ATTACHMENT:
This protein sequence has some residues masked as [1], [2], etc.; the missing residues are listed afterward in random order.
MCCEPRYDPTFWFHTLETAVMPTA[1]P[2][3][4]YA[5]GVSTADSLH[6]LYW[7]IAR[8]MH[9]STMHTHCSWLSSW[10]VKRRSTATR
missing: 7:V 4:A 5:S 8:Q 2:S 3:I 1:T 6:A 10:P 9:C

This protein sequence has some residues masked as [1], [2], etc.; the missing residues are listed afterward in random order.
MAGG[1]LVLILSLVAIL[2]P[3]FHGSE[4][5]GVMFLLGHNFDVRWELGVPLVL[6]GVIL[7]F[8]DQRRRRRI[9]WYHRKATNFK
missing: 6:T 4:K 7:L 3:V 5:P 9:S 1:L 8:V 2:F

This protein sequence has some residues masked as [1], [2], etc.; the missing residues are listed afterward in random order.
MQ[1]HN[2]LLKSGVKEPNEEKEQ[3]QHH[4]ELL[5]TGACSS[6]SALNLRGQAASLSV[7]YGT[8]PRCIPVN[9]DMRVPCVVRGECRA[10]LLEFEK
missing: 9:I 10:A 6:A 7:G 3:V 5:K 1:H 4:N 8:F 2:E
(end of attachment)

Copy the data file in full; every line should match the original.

This protein sequence has some residues masked as [1], [2], etc.; the missing residues are listed afterward in random order.
MCCEPRYDPTFWFHTLETAVMPTA[1]P[2][3][4]YA[5]GVSTADSLH[6]LYW[7]IAR[8]MH[9]STMHTHCSWLSSW[10]VKRRSTATR
missing: 7:V 4:A 5:S 8:Q 2:S 3:I 1:T 6:A 10:P 9:C

This protein sequence has some residues masked as [1], [2], etc.; the missing residues are listed afterward in random order.
MAGG[1]LVLILSLVAIL[2]P[3]FHGSE[4][5]GVMFLLGHNFDVRWELGVPLVL[6]GVIL[7]F[8]DQRRRRRI[9]WYHRKATNFK
missing: 6:T 4:K 7:L 3:V 5:P 9:S 1:L 8:V 2:F

This protein sequence has some residues masked as [1], [2], etc.; the missing residues are listed afterward in random order.
MQ[1]HN[2]LLKSGVKEPNEEKEQ[3]QHH[4]ELL[5]TGACSS[6]SALNLRGQAASLSV[7]YGT[8]PRCIPVN[9]DMRVPCVVRGECRA[10]LLEFEK
missing: 9:I 10:A 6:A 7:G 3:V 5:K 1:H 4:N 8:F 2:E